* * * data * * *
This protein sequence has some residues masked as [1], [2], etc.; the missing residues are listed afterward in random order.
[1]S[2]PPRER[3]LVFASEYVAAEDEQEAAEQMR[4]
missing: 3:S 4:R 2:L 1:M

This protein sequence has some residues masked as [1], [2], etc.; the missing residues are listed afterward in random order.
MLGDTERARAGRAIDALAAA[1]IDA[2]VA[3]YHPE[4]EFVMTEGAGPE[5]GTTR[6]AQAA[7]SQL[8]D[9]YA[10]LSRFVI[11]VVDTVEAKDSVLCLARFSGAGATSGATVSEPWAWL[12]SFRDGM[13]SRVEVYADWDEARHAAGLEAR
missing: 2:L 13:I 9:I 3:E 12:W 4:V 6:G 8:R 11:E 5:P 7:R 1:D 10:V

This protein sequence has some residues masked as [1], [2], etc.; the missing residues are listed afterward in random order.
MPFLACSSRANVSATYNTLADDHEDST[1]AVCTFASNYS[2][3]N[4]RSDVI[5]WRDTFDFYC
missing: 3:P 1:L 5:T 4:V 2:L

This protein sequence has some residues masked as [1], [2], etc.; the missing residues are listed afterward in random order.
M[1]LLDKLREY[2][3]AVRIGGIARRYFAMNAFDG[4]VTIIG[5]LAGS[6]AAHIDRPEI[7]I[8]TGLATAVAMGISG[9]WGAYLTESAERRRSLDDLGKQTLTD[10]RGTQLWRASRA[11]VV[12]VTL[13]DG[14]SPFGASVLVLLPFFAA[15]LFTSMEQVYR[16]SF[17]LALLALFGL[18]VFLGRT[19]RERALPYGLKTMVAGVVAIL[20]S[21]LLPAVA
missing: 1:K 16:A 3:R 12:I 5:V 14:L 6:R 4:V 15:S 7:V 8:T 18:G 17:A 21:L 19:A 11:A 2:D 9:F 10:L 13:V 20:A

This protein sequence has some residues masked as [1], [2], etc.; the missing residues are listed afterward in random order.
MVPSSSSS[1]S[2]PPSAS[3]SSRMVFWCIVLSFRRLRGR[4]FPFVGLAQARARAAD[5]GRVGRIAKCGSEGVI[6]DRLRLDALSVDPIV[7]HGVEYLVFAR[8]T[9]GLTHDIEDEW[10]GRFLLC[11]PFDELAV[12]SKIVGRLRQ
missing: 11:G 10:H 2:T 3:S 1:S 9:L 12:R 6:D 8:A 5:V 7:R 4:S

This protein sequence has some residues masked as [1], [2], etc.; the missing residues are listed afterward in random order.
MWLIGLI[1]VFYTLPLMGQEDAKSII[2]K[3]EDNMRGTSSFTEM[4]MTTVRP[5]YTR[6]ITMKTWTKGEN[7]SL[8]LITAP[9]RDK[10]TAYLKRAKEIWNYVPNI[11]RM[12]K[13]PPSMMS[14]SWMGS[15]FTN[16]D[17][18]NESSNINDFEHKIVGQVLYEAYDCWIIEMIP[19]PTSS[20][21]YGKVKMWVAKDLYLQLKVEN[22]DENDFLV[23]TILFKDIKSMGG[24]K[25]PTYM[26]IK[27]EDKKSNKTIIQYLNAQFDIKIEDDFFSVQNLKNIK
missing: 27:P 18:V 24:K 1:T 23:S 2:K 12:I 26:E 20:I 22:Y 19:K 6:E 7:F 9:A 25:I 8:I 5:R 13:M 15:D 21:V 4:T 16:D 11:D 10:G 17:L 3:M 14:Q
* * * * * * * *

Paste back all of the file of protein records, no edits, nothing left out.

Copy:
This protein sequence has some residues masked as [1], [2], etc.; the missing residues are listed afterward in random order.
[1]S[2]PPRER[3]LVFASEYVAAEDEQEAAEQMR[4]
missing: 3:S 4:R 2:L 1:M

This protein sequence has some residues masked as [1], [2], etc.; the missing residues are listed afterward in random order.
MLGDTERARAGRAIDALAAA[1]IDA[2]VA[3]YHPE[4]EFVMTEGAGPE[5]GTTR[6]AQAA[7]SQL[8]D[9]YA[10]LSRFVI[11]VVDTVEAKDSVLCLARFSGAGATSGATVSEPWAWL[12]SFRDGM[13]SRVEVYADWDEARHAAGLEAR
missing: 2:L 13:I 9:I 3:E 12:W 4:V 6:G 8:R 11:E 5:P 7:R 1:D 10:V

This protein sequence has some residues masked as [1], [2], etc.; the missing residues are listed afterward in random order.
MPFLACSSRANVSATYNTLADDHEDST[1]AVCTFASNYS[2][3]N[4]RSDVI[5]WRDTFDFYC
missing: 3:P 1:L 5:T 4:V 2:L

This protein sequence has some residues masked as [1], [2], etc.; the missing residues are listed afterward in random order.
M[1]LLDKLREY[2][3]AVRIGGIARRYFAMNAFDG[4]VTIIG[5]LAGS[6]AAHIDRPEI[7]I[8]TGLATAVAMGISG[9]WGAYLTESAERRRSLDDLGKQTLTD[10]RGTQLWRASRA[11]VV[12]VTL[13]DG[14]SPFGASVLVLLPFFAA[15]LFTSMEQVYR[16]SF[17]LALLALFGL[18]VFLGRT[19]RERALPYGLKTMVAGVVAIL[20]S[21]LLPAVA
missing: 1:K 16:A 3:R 12:I 5:V 14:L 6:R 4:V 15:S 7:V 8:T 18:G 17:A 21:L 19:A 11:A 2:D 9:F 10:L 13:V 20:A

This protein sequence has some residues masked as [1], [2], etc.; the missing residues are listed afterward in random order.
MVPSSSSS[1]S[2]PPSAS[3]SSRMVFWCIVLSFRRLRGR[4]FPFVGLAQARARAAD[5]GRVGRIAKCGSEGVI[6]DRLRLDALSVDPIV[7]HGVEYLVFAR[8]T[9]GLTHDIEDEW[10]GRFLLC[11]PFDELAV[12]SKIVGRLRQ
missing: 11:G 10:H 2:T 3:S 1:S 9:L 12:R 6:D 8:A 5:V 7:R 4:S

This protein sequence has some residues masked as [1], [2], etc.; the missing residues are listed afterward in random order.
MWLIGLI[1]VFYTLPLMGQEDAKSII[2]K[3]EDNMRGTSSFTEM[4]MTTVRP[5]YTR[6]ITMKTWTKGEN[7]SL[8]LITAP[9]RDK[10]TAYLKRAKEIWNYVPNI[11]RM[12]K[13]PPSMMS[14]SWMGS[15]FTN[16]D[17][18]NESSNINDFEHKIVGQVLYEAYDCWIIEMIP[19]PTSS[20][21]YGKVKMWVAKDLYLQLKVEN[22]DENDFLV[23]TILFKDIKSMGG[24]K[25]PTYM[26]IK[27]EDKKSNKTIIQYLNAQFDIKIEDDFFSVQNLKNIK
missing: 27:P 18:V 24:K 1:T 23:S 2:K 12:I 26:E 20:I 22:Y 19:K 6:E 7:F 9:A 25:I 8:I 5:R 13:M 15:D 21:V 4:T 16:D 11:D 10:G 17:L 3:M 14:Q